HM Insights

Breaking - Changes to Job Support Scheme Announced

Correct as of 23 October 2020

We first provided an update when the Job Support Scheme when the scheme was first announced here noting the details of the scheme as originally announced. Since the original announcement, and as further public health restrictions have been announced, the Job Support Scheme has been altered. In a statement to parliament yesterday, Chancellor for the Exchequer Rishi Sunak has announced further significant changes to the Job Support Scheme. This was followed up by a Policy Paper yesterday evening, which can be found here:  https://www.gov.uk/government/publications/the-job-support-scheme/the-job-support-scheme

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Background

When originally announced, the Job Support Scheme (which is due to replace the current Coronavirus Job Retention Scheme, from 1 November 2020 for a period of 6 months) proposed that employees would work at least a third of their normal working hours and be paid for those hours as normal by their employer. The cost of unworked hours would be split between the employer and the Government each paying a third of the unworked hours and the employee agreeing a wage reduction for the remainder.

What's changed?

Businesses facing decreased demand - Job Support Scheme Open

Employers who face a decreased demand will be able to claim for employee wages through Job Support Scheme Open in these circumstances.  Yesterday's announcement has dramatically changed the Job Support Scheme in respect of the number of hours that have to be worked and the employer contribution in respect of unworked hours.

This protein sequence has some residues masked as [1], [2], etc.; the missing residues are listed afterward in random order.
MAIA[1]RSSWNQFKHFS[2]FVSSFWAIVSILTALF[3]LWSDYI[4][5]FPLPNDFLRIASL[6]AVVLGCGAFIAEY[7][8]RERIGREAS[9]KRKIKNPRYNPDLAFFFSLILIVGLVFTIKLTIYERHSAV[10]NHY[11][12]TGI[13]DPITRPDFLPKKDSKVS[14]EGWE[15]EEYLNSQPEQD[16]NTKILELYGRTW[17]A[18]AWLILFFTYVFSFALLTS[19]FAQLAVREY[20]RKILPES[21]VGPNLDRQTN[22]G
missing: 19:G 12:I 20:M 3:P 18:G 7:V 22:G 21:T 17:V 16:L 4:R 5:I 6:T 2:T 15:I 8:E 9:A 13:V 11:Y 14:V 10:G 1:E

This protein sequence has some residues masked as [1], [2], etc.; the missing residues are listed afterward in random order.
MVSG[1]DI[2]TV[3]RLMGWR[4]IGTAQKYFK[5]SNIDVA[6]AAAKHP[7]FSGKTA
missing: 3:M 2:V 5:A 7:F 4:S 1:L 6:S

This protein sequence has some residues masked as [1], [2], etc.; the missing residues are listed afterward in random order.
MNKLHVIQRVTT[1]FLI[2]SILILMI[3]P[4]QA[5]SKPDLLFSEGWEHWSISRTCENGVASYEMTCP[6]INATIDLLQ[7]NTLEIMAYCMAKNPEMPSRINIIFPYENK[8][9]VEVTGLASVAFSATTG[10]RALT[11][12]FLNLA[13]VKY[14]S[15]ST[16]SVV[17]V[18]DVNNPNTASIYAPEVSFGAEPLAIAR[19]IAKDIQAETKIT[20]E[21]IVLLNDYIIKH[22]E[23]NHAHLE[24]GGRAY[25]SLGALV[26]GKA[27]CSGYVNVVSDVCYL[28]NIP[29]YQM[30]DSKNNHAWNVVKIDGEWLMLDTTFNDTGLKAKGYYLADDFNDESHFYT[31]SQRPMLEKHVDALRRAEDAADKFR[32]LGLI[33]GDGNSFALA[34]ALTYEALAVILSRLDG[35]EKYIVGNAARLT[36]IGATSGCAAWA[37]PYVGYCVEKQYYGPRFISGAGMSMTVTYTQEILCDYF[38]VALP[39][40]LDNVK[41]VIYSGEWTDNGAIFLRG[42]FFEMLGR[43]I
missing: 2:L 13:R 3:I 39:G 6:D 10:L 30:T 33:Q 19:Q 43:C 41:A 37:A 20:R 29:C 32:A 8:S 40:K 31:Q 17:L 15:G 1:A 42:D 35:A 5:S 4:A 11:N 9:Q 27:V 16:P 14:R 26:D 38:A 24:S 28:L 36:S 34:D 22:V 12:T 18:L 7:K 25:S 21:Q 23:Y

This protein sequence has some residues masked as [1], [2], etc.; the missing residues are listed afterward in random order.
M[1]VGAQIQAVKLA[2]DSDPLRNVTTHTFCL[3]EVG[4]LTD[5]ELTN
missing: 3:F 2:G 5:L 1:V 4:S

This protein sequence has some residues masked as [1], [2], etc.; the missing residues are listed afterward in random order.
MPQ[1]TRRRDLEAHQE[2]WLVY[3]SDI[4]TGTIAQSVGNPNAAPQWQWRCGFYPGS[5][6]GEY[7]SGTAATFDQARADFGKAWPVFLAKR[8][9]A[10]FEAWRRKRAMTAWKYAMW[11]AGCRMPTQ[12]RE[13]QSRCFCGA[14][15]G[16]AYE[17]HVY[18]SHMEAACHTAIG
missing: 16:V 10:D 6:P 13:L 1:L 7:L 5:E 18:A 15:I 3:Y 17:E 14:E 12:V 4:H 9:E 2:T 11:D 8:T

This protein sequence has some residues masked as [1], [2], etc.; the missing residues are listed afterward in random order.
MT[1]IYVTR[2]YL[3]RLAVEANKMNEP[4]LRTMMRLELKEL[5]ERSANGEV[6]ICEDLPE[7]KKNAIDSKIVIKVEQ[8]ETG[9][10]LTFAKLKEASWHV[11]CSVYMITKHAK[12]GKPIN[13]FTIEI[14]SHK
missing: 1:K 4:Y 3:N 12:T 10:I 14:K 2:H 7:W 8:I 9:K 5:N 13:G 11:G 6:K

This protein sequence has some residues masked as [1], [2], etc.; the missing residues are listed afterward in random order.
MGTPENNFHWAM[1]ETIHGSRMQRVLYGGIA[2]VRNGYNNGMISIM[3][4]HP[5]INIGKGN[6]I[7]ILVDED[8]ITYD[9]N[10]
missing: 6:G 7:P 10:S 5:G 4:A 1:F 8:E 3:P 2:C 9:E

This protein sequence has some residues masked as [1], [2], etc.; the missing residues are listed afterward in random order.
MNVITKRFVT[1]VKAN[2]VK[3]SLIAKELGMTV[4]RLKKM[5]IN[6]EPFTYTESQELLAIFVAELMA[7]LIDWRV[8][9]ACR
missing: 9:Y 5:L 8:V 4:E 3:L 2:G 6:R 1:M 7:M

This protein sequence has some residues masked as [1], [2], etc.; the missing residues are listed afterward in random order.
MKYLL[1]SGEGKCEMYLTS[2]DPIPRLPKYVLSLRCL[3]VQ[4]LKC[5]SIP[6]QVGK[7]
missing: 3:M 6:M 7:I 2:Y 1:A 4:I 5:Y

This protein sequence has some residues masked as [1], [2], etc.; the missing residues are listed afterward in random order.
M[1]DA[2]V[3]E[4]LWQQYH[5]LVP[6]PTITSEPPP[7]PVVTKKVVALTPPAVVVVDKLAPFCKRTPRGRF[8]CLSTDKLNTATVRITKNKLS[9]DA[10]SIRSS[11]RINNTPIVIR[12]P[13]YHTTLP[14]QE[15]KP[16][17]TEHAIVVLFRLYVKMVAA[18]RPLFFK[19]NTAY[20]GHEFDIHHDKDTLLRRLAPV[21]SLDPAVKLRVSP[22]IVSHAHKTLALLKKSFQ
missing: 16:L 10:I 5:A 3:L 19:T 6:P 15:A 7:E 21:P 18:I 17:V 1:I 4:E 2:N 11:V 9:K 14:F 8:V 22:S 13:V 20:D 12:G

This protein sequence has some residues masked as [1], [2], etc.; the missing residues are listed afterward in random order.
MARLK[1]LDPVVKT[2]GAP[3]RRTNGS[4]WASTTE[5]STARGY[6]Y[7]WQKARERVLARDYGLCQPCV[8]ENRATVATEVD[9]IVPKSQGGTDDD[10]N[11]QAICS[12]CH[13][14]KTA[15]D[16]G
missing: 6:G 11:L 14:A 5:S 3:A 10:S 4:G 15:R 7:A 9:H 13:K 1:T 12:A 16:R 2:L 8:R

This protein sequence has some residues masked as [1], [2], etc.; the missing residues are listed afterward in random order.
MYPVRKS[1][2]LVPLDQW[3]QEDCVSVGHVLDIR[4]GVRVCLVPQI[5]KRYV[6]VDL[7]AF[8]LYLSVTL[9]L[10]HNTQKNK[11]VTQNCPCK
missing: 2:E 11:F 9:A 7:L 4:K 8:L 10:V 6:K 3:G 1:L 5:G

• the government will pay at least 61.67% of hours not worked (up to a maximum of £1541.75 per month);
  • the employer will contribute 5% (up to a maximum of £125 per month), with the discretion to pay more than this if they wish; and
  • the employee only needs to work at least 20% of their normal hours (not a third as before)

This means that full time employees will only need to work one day a week to be eligible for the Job Support Scheme, and will ensure employees will continue to receive at least 73% of their normal wages, where they earn £3,125 a month or less.

Businesses who are legally required to close - Job Support Scheme Closed

Many businesses, particularly in the hospitality sector, have been forced to close their business altogether due to public health restrictions and simply will not have any hours of work to offer staff. The JSS has been amended to offer additional support for these employers.

For these businesses, Job Support Scheme Closed will help them through the period that they are directly affected by restrictions by supporting the wage costs of employees who have been instructed to cease work in eligible (closed) premises.

Each employee who cannot work due to these restrictions will receive two thirds of their normal pay, paid by their employer and fully funded by the government, to a maximum of £2,083.33 per month, although their employer has discretion to pay more than this if they wish.

An employer can claim the Job Support Scheme Open and Job Support Scheme Closed grant at the same time for different employees. An employer cannot claim for a single employee under both schemes at the same time.